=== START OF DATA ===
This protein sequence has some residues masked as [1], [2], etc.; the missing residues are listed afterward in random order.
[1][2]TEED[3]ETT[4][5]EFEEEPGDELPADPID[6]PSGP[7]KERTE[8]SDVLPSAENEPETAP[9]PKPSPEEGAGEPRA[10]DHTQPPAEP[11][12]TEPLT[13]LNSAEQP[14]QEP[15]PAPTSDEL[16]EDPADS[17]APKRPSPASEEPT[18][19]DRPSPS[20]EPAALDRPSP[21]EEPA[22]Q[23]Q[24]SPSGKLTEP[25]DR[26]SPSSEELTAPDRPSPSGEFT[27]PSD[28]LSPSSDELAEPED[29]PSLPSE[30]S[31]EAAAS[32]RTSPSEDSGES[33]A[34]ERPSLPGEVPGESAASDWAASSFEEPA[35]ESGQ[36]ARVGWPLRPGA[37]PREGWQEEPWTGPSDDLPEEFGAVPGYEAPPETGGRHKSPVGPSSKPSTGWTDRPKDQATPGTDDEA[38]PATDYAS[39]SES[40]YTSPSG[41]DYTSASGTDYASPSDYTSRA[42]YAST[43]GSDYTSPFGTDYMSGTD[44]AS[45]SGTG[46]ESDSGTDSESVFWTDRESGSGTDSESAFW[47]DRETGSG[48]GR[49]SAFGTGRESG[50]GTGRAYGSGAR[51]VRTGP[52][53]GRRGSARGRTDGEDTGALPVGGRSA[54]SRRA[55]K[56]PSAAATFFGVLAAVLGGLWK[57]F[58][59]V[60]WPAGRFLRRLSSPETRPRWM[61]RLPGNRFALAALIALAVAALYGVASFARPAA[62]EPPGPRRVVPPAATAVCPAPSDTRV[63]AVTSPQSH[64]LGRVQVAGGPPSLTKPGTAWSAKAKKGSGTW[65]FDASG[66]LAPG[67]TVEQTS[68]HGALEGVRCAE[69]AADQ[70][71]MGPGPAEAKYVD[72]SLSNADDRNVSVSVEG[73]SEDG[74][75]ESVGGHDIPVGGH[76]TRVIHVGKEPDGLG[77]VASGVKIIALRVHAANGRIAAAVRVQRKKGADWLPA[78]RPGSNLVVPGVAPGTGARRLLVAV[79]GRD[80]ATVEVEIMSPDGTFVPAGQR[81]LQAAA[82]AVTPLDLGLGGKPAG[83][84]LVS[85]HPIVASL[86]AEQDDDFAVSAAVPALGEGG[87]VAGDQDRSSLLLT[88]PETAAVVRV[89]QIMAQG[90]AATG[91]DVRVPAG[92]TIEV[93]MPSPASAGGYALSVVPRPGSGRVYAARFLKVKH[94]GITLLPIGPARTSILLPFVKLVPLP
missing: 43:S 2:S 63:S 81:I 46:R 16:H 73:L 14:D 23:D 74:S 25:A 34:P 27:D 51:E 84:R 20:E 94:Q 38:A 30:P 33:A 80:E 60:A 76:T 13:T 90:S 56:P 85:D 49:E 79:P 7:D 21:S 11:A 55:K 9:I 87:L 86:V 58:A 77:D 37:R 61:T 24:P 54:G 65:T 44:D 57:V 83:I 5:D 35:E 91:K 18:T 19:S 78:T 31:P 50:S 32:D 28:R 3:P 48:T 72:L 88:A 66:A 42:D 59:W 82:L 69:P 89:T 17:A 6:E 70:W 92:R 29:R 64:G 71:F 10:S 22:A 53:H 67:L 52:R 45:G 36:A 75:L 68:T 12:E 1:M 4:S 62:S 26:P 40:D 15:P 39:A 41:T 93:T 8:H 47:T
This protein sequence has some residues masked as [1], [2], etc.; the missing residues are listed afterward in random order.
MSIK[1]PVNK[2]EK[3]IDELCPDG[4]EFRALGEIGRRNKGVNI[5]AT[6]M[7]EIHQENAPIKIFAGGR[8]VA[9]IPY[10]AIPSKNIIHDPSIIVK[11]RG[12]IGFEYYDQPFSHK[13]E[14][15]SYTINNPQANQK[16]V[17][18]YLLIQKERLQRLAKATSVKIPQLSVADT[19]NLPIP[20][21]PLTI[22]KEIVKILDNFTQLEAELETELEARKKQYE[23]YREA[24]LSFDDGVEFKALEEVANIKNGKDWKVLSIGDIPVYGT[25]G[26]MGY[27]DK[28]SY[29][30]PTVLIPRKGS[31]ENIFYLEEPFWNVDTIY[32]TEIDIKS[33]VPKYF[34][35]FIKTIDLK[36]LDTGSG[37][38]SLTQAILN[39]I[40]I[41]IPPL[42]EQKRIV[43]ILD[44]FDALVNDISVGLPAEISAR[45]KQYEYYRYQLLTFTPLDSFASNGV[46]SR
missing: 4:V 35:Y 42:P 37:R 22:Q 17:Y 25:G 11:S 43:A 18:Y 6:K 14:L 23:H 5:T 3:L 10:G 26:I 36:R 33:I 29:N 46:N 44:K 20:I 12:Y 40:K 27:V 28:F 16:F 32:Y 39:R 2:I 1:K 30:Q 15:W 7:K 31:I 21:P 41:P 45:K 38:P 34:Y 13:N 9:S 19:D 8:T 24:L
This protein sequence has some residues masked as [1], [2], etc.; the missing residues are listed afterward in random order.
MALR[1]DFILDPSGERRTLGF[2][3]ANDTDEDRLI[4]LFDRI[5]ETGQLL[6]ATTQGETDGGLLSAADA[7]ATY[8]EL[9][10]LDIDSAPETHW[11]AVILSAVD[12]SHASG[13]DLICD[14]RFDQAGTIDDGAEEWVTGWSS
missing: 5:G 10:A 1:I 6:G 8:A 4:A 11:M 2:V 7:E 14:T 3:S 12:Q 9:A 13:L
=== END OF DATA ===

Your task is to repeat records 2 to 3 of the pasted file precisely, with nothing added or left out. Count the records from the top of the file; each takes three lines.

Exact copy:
This protein sequence has some residues masked as [1], [2], etc.; the missing residues are listed afterward in random order.
MSIK[1]PVNK[2]EK[3]IDELCPDG[4]EFRALGEIGRRNKGVNI[5]AT[6]M[7]EIHQENAPIKIFAGGR[8]VA[9]IPY[10]AIPSKNIIHDPSIIVK[11]RG[12]IGFEYYDQPFSHK[13]E[14][15]SYTINNPQANQK[16]V[17][18]YLLIQKERLQRLAKATSVKIPQLSVADT[19]NLPIP[20][21]PLTI[22]KEIVKILDNFTQLEAELETELEARKKQYE[23]YREA[24]LSFDDGVEFKALEEVANIKNGKDWKVLSIGDIPVYGT[25]G[26]MGY[27]DK[28]SY[29][30]PTVLIPRKGS[31]ENIFYLEEPFWNVDTIY[32]TEIDIKS[33]VPKYF[34][35]FIKTIDLK[36]LDTGSG[37][38]SLTQAILN[39]I[40]I[41]IPPL[42]EQKRIV[43]ILD[44]FDALVNDISVGLPAEISAR[45]KQYEYYRYQLLTFTPLDSFASNGV[46]SR
missing: 4:V 35:Y 42:P 37:R 22:Q 17:Y 25:G 11:S 43:A 18:Y 6:K 14:L 23:H 5:T 3:L 10:G 26:I 36:R 33:I 29:N 46:N 44:K 20:I 12:Y 40:K 27:V 28:F 16:F 32:Y 39:R 2:I 1:K 30:Q 15:W 7:K 31:I 21:P 41:P 45:K 38:P 34:Y 13:N 9:S 19:D 8:T 24:L
This protein sequence has some residues masked as [1], [2], etc.; the missing residues are listed afterward in random order.
MALR[1]DFILDPSGERRTLGF[2][3]ANDTDEDRLI[4]LFDRI[5]ETGQLL[6]ATTQGETDGGLLSAADA[7]ATY[8]EL[9][10]LDIDSAPETHW[11]AVILSAVD[12]SHASG[13]DLICD[14]RFDQAGTIDDGAEEWVTGWSS
missing: 5:G 10:A 1:I 6:G 8:A 4:A 11:M 2:V 7:E 14:T 3:S 12:Q 9:A 13:L